September 2017 Newsletter

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Driving along a dusty road on the Rez on my way to join family and friends at our summer ceremonies, I was reminded of all the different places I've been in my life and those that have shared my life with in some way. Today, I can say that my life is one that I am proud of. I am happy and content with my life today. But you see, as a Native American man life hasn't always been easy. I grew up in dusty, isolated, rocky places with little good except for the love of family, the beauty of the trees, fresh air and clean water. By the time I was young boy of six or seven I was well aware of the effect hundreds of years of historical trauma has had on my people. Alcoholism, addiction, hate, depression, broken families surrounded me. As a young man, I struggled with finding my place between Native and non-Native worlds that often felt violent and confusing.


In Native culture, we are brought up understanding our connection with everybody and everything. We live with a long history of the people and places that surround us. There is a phrase and central concept that describes this idea of living with this history and sense of belonging. In Shoshone we say "Oyondusuk Nia Nanewe nuk ", or "All My Relations" as a way of speaking about this way of living with our history, with our cultural and spiritual traditions, with the generations past, present and future, with the hard and difficult as well as with all that is strong, healthy and happy.


This healing journey of making relations with life starts with making peace with our past. Our collective past and our personal past. As I said, not much has come easy for me, and maybe it's not supposed to be easy. Our past drives us. For some, the past can drive them to destructive ways of living, to shame and guilt, drive them into isolation and towards Death. For others, the past can lead them to wellness, to valuing themselves and their families, their communities. It can drive them towards Life. Maybe having to work hard in life helps us to understand what is most important. Maybe those difficult and rocky places are meant to shape us for the work that we are called to do in life.


In my mind, I remember all of those who helped guide me. Those who took the lessons life offered them and made wisdom from them and then made the time to share that understanding with me. I think about where would I be without those spiritual teachers who helped me understand a direction for my life and turn my past into something positive and taught me how to be of help to my people and others in need. A big part of the wisdom my elders shared with me came in the way of my Shoshone language, culture, ceremonies, and spirituality. I did not understand as I was learning that as those elders took time to share with me, a part of me was healing and while another part of me was learning to share our spiritual ways.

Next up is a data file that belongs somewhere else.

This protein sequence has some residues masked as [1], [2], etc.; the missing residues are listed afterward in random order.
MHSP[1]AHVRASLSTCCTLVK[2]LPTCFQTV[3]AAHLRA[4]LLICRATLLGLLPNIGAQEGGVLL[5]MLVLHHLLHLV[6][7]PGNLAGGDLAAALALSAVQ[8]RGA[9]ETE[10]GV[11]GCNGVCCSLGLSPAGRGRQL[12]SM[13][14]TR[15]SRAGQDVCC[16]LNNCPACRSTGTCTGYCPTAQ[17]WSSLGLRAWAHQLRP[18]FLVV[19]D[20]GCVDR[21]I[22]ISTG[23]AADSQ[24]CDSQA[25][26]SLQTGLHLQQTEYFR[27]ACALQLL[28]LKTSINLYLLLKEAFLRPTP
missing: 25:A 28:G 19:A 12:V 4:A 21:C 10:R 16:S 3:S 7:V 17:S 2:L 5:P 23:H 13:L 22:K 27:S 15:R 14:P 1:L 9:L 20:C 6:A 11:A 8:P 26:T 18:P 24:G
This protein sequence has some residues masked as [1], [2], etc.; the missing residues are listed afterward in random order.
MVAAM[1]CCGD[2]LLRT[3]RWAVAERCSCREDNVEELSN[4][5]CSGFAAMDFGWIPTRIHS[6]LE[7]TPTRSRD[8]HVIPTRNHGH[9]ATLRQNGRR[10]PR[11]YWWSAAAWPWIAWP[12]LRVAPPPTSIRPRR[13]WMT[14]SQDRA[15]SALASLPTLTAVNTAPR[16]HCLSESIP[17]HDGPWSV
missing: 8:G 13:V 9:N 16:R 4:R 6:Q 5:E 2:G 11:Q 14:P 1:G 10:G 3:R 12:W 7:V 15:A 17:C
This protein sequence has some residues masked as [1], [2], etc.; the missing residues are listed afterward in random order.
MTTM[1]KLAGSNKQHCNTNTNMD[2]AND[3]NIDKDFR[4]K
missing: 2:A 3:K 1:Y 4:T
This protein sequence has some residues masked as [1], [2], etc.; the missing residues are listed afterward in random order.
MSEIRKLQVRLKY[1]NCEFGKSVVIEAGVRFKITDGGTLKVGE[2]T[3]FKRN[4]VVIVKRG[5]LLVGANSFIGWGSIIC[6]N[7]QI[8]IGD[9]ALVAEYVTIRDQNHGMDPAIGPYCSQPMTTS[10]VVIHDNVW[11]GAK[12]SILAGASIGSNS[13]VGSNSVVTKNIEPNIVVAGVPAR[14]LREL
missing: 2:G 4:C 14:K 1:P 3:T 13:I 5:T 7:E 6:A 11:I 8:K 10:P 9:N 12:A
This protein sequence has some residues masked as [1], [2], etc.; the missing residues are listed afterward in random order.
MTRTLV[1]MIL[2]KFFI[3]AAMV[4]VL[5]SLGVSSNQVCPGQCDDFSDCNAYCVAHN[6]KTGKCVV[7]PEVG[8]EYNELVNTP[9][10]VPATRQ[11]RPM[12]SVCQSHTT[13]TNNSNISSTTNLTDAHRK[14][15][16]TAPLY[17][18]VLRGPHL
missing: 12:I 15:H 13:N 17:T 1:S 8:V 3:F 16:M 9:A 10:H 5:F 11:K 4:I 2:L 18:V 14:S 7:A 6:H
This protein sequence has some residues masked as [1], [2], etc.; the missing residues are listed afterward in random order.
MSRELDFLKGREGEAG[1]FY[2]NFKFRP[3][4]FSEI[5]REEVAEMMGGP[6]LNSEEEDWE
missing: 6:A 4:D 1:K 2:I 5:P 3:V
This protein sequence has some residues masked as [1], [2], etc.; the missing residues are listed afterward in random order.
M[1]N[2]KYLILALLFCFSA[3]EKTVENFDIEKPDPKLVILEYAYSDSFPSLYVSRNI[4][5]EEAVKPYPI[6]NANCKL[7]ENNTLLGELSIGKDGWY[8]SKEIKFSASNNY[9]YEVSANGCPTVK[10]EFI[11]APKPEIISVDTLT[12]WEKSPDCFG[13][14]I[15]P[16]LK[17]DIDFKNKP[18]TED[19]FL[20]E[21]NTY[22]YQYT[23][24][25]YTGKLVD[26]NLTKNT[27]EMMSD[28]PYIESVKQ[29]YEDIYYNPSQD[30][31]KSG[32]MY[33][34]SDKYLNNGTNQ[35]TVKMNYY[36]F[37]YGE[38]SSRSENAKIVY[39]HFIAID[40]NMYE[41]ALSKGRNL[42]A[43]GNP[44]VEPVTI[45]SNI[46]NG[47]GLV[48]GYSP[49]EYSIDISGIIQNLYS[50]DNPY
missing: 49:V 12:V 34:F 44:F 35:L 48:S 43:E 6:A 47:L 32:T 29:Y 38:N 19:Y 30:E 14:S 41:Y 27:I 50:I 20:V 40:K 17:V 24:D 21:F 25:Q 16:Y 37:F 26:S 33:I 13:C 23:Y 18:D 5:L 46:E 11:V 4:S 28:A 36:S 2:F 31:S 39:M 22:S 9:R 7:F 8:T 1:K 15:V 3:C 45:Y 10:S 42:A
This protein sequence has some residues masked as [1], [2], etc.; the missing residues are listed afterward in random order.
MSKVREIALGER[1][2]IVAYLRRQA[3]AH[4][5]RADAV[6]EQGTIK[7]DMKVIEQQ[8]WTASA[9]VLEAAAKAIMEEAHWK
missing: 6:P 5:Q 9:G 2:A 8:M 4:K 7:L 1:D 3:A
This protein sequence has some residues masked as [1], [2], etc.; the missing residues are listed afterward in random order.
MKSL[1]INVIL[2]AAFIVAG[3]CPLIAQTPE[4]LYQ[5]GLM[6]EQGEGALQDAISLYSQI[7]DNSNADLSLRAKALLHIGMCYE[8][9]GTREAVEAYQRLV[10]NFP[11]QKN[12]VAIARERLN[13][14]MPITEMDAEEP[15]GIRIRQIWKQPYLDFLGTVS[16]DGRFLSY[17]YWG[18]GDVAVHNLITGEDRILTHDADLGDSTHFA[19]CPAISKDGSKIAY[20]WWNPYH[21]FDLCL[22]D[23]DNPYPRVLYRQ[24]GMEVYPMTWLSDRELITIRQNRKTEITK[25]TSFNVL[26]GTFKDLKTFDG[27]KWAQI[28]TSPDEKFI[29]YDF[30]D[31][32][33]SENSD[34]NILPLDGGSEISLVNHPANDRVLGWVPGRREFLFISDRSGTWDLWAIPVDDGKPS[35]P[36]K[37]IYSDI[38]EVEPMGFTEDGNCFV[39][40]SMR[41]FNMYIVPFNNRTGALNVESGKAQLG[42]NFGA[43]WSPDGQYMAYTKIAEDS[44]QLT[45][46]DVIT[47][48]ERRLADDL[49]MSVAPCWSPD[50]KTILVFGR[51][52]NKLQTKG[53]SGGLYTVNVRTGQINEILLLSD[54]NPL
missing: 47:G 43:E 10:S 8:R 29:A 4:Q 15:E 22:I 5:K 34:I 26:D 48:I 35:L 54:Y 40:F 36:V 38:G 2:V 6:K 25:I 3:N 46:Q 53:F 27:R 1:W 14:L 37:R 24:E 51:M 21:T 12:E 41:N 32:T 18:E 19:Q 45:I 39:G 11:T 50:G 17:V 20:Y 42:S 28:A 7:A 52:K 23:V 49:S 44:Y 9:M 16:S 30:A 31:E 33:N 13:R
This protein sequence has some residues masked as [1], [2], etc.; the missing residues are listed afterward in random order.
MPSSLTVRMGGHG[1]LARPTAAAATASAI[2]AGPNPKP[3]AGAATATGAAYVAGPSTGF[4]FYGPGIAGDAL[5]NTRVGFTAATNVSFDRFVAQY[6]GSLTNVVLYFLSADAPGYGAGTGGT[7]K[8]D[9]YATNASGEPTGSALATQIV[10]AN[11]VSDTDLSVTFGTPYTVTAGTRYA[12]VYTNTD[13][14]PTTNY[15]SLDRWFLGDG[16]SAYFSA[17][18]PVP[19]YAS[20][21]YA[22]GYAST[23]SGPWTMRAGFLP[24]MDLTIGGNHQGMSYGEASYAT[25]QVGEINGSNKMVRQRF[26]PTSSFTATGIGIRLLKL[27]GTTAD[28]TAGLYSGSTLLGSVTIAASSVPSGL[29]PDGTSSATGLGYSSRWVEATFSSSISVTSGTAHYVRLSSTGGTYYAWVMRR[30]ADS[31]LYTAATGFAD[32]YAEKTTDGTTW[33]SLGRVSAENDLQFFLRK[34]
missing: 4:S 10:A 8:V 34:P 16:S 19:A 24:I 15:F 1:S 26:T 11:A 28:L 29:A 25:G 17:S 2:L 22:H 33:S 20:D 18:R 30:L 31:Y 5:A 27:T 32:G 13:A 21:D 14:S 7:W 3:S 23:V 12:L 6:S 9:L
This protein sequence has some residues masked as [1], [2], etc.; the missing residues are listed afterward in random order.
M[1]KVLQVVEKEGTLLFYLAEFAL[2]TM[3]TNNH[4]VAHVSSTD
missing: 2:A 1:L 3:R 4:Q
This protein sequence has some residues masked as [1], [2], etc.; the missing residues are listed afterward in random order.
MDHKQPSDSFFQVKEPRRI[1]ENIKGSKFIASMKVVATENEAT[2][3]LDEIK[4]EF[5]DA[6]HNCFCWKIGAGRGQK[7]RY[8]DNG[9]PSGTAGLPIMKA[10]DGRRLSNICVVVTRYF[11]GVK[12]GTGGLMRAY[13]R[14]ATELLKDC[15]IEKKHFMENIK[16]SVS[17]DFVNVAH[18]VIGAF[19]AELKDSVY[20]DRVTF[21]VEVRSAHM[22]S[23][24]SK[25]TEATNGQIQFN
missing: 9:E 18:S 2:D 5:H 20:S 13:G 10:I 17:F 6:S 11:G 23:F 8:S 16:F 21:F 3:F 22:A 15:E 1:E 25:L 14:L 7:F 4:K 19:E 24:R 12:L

Native elders say that in the beginning of time, all of the animals, the birds, the trees, the water and human beings were given instructions by the Creator on how to live and how to live together so that there would be peace and harmony, health and happiness between all of our relations. These instructions were placed inside of each of us and inside of our language, culture, and spiritual traditions. We refer to these as our "original instructions". Somewhere along the way, human beings were the only ones that forgot these original instructions. Some say it's because of the trauma all people experienced long ago. Elders say that we have forgotten who we are and our place within the sacred circle. But the memory lives inside us and when we speak our language and sing our songs to one another, we remember. All of creation remembers and can be restored to live in good health and happiness once again.


I thank all of those that have come into my life and helped me understand my place in the sacred circle and in life. As a Native man, my culture and spirituality gives me purpose and direction. It is by remembering my relationship with our earth, our plants, our sacred medicines, our healing waters, our families, our women and children -- All of Our Relations -- that I have found health and happiness. On this Red Road, through ceremony, culture, and song I remind myself daily to stay humble with all things, to remember those original instructions.


As I finish this writing, I think of all of the things that I would like to do this fall and winter; write my language books, travel to see family and friends, attend ceremonies in other places. I think of the people I will see there, those that I've known and those that I have never met and the conversations we will share together. It is a good way of making relations with ourselves and each other. And then I laugh to myself as I am reminded of a conversation with one of my teachers, an old Lakota man. We were sitting under the shade of a tree, just off a dusty road, drinking some water and just trying to keep the summer heat off of us when he turned to me and said, "You know how to make God laugh?" I answered that I didn't know and looked at him. With a grin as bright and wide as his white cowboy hat he said, "Just tell him your plans!". Then we laughed hard together. It was just a few years after that he went on to the spirit world. I treasure that moment with him and that oh-so-simple but important life lesson.


With humble prayers and in service, I wish you and yours many blessed memories and a safe journey,


Oyondusuk Nia Nanewe nuk  "All My Relations"
Ted "Bear" Jackson
Native American Spiritual Leader
Mule Creek State Prison
Folsom State Prison